The movement sequences were created in silence, a new experience for Delgado. Working this way, she says, helped her focus on the internal logic and timing of the steps. "There's something peaceful about that," she explains.
In a Blueprint rehearsal with two male partners, Delgado was like a student, soaking it all in. She watched carefully, analyzed, asked questions and assimilated.
Blueprint was created in silence, a new experience for Delgado. Photo by Rachel Papo
At one point in the trio, she partners one of the men in a sequence in which she supports him as he does an arabesque penché. She couldn't quite find the right position. Tanowitz's assistant gave her a suggestion: "Use your trunk." Her eyes lit up: "Oh, like the Cubans always say! Use your hips!" Problem solved.
To understand the movement quality Tanowitz was looking for, Delgado started taking Cunningham technique classes. Which led her to think about aspects of ballet that she had never considered. "It's beautiful and we have a lot of rules, but it's so weird sometimes. In some cases, if you do something slightly differently, you can go so much further."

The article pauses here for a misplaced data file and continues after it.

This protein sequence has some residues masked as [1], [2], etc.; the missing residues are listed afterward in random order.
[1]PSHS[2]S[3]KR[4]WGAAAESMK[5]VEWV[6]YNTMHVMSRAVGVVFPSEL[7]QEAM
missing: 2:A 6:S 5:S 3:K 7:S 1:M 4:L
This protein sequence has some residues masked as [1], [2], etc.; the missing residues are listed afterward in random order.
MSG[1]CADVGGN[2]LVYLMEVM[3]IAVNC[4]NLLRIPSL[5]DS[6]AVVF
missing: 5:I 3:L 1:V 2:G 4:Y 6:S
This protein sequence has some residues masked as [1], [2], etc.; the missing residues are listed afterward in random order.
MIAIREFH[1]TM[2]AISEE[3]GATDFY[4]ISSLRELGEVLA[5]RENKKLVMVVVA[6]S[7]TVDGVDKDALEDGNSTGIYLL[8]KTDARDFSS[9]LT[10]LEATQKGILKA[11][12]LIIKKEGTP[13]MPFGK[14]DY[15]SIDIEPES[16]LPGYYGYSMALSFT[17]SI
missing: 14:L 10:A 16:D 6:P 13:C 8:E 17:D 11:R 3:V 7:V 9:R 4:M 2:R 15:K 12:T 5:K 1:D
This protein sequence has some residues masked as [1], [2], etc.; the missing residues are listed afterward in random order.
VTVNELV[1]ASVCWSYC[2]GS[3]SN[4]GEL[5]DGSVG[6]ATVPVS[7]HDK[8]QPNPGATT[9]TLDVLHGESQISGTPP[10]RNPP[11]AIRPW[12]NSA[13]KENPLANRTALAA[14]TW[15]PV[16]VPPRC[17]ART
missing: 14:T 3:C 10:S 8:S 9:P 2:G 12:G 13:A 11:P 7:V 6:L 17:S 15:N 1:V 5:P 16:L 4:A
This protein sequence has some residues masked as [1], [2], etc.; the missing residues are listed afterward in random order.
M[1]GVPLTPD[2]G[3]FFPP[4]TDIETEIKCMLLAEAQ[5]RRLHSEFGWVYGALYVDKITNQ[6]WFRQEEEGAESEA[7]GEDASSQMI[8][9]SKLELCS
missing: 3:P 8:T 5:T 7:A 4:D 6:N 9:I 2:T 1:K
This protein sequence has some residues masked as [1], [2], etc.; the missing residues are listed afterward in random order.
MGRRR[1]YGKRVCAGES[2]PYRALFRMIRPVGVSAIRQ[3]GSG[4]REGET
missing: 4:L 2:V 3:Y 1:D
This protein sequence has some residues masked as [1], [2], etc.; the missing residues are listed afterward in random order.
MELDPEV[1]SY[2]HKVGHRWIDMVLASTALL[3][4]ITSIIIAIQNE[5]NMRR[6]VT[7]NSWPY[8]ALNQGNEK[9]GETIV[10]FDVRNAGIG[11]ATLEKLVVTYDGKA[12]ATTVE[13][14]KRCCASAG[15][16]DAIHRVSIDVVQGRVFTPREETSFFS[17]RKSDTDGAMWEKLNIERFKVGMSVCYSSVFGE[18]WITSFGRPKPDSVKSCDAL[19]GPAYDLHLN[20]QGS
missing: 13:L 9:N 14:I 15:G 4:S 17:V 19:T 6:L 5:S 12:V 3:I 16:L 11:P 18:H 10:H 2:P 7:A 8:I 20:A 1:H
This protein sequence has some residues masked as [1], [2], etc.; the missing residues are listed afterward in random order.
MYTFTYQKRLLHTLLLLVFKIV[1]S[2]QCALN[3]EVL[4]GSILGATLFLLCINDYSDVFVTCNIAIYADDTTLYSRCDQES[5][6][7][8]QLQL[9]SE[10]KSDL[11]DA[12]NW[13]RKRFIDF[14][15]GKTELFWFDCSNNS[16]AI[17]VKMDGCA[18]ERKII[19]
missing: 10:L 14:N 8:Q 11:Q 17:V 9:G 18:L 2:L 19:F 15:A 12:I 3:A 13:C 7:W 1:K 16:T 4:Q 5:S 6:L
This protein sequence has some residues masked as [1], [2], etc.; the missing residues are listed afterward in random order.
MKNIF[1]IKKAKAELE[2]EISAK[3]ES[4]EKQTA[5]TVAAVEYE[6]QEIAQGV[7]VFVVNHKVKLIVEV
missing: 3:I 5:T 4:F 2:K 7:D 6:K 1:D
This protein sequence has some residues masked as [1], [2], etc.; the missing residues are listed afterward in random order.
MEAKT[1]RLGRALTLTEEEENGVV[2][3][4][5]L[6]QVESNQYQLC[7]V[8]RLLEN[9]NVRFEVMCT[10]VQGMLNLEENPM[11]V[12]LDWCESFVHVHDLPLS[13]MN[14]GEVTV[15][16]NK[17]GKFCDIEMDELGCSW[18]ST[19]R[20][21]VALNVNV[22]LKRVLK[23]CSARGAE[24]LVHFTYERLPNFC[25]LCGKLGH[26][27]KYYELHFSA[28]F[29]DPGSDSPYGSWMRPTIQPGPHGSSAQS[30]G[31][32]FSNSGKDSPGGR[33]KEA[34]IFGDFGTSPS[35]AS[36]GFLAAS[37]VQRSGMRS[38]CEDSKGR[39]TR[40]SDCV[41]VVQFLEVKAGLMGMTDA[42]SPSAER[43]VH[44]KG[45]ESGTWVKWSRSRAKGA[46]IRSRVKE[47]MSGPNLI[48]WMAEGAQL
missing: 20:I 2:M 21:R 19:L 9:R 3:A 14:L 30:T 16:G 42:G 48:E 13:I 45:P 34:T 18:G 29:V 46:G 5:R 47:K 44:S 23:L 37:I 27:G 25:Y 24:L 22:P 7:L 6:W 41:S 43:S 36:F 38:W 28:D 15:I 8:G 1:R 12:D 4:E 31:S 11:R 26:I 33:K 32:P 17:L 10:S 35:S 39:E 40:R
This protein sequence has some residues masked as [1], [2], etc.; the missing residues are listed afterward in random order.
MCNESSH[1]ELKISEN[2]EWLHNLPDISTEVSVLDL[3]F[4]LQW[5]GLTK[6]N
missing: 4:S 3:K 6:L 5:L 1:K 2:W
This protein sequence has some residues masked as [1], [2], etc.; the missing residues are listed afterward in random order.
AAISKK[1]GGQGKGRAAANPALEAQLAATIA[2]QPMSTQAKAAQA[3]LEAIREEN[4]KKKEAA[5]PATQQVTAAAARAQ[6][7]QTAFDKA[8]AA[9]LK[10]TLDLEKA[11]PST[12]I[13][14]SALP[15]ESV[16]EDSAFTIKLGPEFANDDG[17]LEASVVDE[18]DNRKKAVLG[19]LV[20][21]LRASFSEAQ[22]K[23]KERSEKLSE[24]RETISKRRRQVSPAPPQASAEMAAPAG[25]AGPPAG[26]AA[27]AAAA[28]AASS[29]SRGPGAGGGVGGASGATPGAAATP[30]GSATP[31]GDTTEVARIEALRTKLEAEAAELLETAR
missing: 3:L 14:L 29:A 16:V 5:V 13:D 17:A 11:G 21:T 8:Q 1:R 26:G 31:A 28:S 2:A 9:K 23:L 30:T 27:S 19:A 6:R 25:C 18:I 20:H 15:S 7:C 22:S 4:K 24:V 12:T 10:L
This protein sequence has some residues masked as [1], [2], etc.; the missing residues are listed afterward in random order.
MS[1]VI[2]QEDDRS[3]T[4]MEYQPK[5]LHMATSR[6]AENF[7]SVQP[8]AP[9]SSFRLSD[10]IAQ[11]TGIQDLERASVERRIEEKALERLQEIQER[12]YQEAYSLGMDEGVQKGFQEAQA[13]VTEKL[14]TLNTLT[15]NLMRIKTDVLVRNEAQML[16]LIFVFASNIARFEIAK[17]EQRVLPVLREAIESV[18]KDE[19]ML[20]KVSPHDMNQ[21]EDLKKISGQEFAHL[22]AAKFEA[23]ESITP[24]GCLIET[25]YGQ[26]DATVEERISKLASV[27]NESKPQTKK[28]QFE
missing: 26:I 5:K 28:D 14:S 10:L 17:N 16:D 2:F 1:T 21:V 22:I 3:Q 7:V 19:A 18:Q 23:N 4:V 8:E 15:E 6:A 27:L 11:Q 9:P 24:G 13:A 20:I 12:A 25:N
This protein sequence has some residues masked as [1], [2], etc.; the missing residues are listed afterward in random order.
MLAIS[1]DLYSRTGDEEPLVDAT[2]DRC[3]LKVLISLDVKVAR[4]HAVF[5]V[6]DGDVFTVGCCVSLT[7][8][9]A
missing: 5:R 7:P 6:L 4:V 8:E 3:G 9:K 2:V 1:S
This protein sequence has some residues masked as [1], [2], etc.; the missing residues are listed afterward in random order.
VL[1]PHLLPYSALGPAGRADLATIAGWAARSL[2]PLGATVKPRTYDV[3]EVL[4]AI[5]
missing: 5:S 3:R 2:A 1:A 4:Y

Delgado took Cunningham technique classes to better understand Tanowitz's movement vocabulary. Photo by Rachel Papo
Dancing on a less intensive schedule has also allowed her body to heal. Like many dancers, Delgado's last years at MCB were plagued by injuries. Eventually, the cycle of injury and recovery began to erode her sense of purpose: "I was fighting my body," she says. "There has to be more to life than coming back to perform, only to get injured again."
Now, if something hurts, she takes it easy. She does yoga at home in the mornings. She swims several times a week and takes Gyrotonic classes. She takes ballet classes at Steps on Broadway with Wilhelm Burmann or Nancy Bielski, or at New York City Center, with Zvi Gotheiner. The fear of reinjuring herself, so paralyzing before, has started to fade.